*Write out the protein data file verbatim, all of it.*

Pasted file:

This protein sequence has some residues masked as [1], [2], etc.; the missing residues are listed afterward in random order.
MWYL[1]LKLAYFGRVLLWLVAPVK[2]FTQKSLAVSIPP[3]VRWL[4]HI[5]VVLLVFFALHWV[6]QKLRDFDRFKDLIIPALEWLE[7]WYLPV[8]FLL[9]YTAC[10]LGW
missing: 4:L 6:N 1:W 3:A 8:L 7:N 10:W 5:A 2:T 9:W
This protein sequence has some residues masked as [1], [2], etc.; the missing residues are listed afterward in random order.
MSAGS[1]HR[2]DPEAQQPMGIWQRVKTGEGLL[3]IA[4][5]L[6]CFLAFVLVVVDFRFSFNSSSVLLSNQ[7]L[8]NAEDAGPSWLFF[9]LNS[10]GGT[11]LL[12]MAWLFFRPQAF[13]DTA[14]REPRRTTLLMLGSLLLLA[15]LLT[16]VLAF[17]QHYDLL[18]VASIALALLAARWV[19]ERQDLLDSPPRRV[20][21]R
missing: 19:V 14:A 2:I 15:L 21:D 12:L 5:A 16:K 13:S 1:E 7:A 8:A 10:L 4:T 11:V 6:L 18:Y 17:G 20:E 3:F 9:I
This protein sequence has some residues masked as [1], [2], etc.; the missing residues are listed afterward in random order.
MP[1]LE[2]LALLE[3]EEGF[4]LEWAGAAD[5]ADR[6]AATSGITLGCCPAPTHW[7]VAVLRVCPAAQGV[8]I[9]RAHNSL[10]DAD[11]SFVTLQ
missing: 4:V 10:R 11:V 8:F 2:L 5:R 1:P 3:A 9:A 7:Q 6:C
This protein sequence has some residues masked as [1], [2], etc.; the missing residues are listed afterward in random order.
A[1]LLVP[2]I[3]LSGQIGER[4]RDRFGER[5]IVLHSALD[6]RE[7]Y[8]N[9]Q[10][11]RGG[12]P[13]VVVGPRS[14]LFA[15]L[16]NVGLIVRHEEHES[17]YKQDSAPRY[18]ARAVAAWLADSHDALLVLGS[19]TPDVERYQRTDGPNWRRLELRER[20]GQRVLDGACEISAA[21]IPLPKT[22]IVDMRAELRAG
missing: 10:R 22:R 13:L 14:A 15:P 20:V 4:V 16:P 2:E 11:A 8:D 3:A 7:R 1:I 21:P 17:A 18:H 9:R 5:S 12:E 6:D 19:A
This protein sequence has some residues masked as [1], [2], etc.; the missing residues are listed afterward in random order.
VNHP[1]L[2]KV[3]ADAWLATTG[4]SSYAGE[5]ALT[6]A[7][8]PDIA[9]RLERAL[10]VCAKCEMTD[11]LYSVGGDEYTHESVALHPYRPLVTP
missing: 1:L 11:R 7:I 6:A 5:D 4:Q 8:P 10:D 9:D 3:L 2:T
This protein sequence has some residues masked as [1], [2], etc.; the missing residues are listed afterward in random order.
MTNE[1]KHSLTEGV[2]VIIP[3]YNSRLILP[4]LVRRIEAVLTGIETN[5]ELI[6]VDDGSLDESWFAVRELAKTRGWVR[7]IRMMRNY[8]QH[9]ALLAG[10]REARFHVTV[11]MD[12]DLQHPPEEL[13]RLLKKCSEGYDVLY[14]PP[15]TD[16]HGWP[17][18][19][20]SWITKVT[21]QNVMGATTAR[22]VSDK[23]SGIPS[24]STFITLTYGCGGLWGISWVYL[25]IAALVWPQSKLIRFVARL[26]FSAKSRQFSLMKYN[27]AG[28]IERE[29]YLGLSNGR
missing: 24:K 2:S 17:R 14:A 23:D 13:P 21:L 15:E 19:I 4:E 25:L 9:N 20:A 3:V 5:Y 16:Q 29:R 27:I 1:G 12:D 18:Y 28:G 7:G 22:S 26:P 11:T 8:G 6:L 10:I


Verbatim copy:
This protein sequence has some residues masked as [1], [2], etc.; the missing residues are listed afterward in random order.
MWYL[1]LKLAYFGRVLLWLVAPVK[2]FTQKSLAVSIPP[3]VRWL[4]HI[5]VVLLVFFALHWV[6]QKLRDFDRFKDLIIPALEWLE[7]WYLPV[8]FLL[9]YTAC[10]LGW
missing: 4:L 6:N 1:W 3:A 8:L 7:N 10:W 5:A 2:T 9:W
This protein sequence has some residues masked as [1], [2], etc.; the missing residues are listed afterward in random order.
MSAGS[1]HR[2]DPEAQQPMGIWQRVKTGEGLL[3]IA[4][5]L[6]CFLAFVLVVVDFRFSFNSSSVLLSNQ[7]L[8]NAEDAGPSWLFF[9]LNS[10]GGT[11]LL[12]MAWLFFRPQAF[13]DTA[14]REPRRTTLLMLGSLLLLA[15]LLT[16]VLAF[17]QHYDLL[18]VASIALALLAARWV[19]ERQDLLDSPPRRV[20][21]R
missing: 19:V 14:A 2:I 15:L 21:D 12:L 5:A 16:K 13:S 1:E 7:A 8:A 10:L 4:T 11:V 6:L 18:Y 17:G 20:E 3:F 9:I
This protein sequence has some residues masked as [1], [2], etc.; the missing residues are listed afterward in random order.
MP[1]LE[2]LALLE[3]EEGF[4]LEWAGAAD[5]ADR[6]AATSGITLGCCPAPTHW[7]VAVLRVCPAAQGV[8]I[9]RAHNSL[10]DAD[11]SFVTLQ
missing: 4:V 10:R 11:V 8:F 2:L 5:R 1:P 3:A 9:A 7:Q 6:C
This protein sequence has some residues masked as [1], [2], etc.; the missing residues are listed afterward in random order.
A[1]LLVP[2]I[3]LSGQIGER[4]RDRFGER[5]IVLHSALD[6]RE[7]Y[8]N[9]Q[10][11]RGG[12]P[13]VVVGPRS[14]LFA[15]L[16]NVGLIVRHEEHES[17]YKQDSAPRY[18]ARAVAAWLADSHDALLVLGS[19]TPDVERYQRTDGPNWRRLELRER[20]GQRVLDGACEISAA[21]IPLPKT[22]IVDMRAELRAG
missing: 10:R 22:R 13:L 14:A 15:P 20:V 4:V 16:P 2:E 11:A 8:D 3:A 7:R 1:I 21:P 17:A 18:H 9:R 5:S 12:E 6:D 19:A
This protein sequence has some residues masked as [1], [2], etc.; the missing residues are listed afterward in random order.
VNHP[1]L[2]KV[3]ADAWLATTG[4]SSYAGE[5]ALT[6]A[7][8]PDIA[9]RLERAL[10]VCAKCEMTD[11]LYSVGGDEYTHESVALHPYRPLVTP
missing: 1:L 11:R 7:I 6:A 5:D 4:Q 8:P 10:D 9:D 3:L 2:T
This protein sequence has some residues masked as [1], [2], etc.; the missing residues are listed afterward in random order.
MTNE[1]KHSLTEGV[2]VIIP[3]YNSRLILP[4]LVRRIEAVLTGIETN[5]ELI[6]VDDGSLDESWFAVRELAKTRGWVR[7]IRMMRNY[8]QH[9]ALLAG[10]REARFHVTV[11]MD[12]DLQHPPEEL[13]RLLKKCSEGYDVLY[14]PP[15]TD[16]HGWP[17][18][19][20]SWITKVT[21]QNVMGATTAR[22]VSDK[23]SGIPS[24]STFITLTYGCGGLWGISWVYL[25]IAALVWPQSKLIRFVARL[26]FSAKSRQFSLMKYN[27]AG[28]IERE[29]YLGLSNGR
missing: 24:K 2:S 17:R 14:A 23:D 13:P 21:L 15:E 19:I 4:E 25:L 9:N 20:A 3:V 5:Y 16:Q 29:R 27:I 1:G 12:D 18:Y 28:G 7:G 22:S 26:P 11:T 8:G 6:L 10:I